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Big Data Could Pose Unsustainable Challenges to Universities

Big data research operations in higher education could hit a wall. While universities are "meeting many current needs," according to a new research project, big data work is taxing institutional technology, human and financial resources. On many campuses, the infrastructure supporting big data is highly decentralized, running in individual labs, and dependent more on personal interactions than structured and coordinated programs. Considering the value of research for those schools, both financially and as a major ingredient of their brands, the stakes for creating sustainable research infrastructure and practices are high.

That's the conclusion of a new report from Ithaka S+R, which teamed up with librarians from 20 colleges and universities to understand how well schools can support their research efforts now and into the future. Participants interviewed more than 200 faculty members, exploring how researchers work with big data and identifying the challenges they faced.

According to "Big Data Infrastructure at the Crossroads: Support Needs and Challenges for Universities," the challenges are many:

  • There's a tension between disciplinary and interdisciplinary mentalities. While big data is primarily an interdisciplinary enterprise, "divergent incentive structures, cultures and unequal access to funding can affect disciplinary participation in big data research projects."
  • Managing complex data isn't easy. As the report noted, "the work of acquiring, cleaning, and organizing data is typically the most labor-intensive aspect of big data projects."
  • The structure for collaboration often emphasizes "local, lab-based" IT over the centralized IT operations.
  • There's confusion about sharing of data, both formal and informal.
  • The ethical aspects of big data research are still in flux, creating uncertainty about what the best practices are.
  • Researchers favor informal training for those involved in projects over "formal training in big data methods." That leaves "the potential for blind spots" in their research efforts.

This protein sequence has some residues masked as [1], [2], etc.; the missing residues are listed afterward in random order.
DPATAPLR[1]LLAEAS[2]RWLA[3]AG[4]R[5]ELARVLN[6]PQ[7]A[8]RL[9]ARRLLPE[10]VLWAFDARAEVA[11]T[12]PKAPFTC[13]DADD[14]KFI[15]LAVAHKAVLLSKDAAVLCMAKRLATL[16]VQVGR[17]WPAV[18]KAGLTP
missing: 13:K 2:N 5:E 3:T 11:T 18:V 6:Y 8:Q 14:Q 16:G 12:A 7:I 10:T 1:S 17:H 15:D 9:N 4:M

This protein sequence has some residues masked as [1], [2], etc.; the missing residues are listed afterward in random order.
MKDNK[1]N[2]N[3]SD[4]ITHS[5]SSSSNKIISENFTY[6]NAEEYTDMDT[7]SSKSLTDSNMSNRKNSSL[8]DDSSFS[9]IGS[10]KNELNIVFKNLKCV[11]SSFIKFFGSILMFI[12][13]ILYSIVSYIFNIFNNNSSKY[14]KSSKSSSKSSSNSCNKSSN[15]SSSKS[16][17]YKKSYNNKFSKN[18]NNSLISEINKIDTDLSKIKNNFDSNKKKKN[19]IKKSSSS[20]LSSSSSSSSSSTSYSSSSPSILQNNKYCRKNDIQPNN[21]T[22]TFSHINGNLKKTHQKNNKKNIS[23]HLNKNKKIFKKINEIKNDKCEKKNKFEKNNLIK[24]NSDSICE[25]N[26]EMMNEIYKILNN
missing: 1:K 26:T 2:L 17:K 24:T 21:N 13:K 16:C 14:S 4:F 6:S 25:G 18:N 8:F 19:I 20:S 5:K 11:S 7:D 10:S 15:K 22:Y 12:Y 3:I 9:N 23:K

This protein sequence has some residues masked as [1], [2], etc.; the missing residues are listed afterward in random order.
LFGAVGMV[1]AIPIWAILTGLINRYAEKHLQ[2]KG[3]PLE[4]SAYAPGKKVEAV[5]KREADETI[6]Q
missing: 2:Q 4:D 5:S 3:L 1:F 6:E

The report also offered numerous recommendations useful to university research leaders, libraries, computing centers, IT and information professionals, faculty and staff who engage in big data research, along with the publishers, funders and others with stakes in research infrastructures.

For example, the authors suggested that institutions create protocols for regular assessment of on-campus big data infrastructure, including mapping resources and assembling working groups across IT, libraries, high-performance computing, research offices and other relevant divisions, "to coordinate support services, identify gaps and reduce redundancies." The report also suggested that universities produce a formal catalog of data services and resources for circulation to researchers.

Individual departments were encouraged to hire people who could be embedded into research teams, to provide data science, data management, statistical and computational expertise.

Libraries could create and update guides to datasets that would be of interest to their research communities, perhaps in collaboration with other academic libraries; and also host events for researchers, to enable them to share their work across fields.

"As big data grows, the difficulty of supporting the research mission of universities — already a substantial challenge for administrators — will increase," the authors noted in their conclusion. "Making big data sustainable, if that is possible (its carbon costs are daunting), will require coordinated action by universities, something that is difficult to accomplish at institutions with decentralized bureaucracies and cultures."

The report is openly available on the Ithaka S+R website.

About the Author

Dian Schaffhauser is a former senior contributing editor for 1105 Media's education publications THE Journal, Campus Technology and Spaces4Learning.

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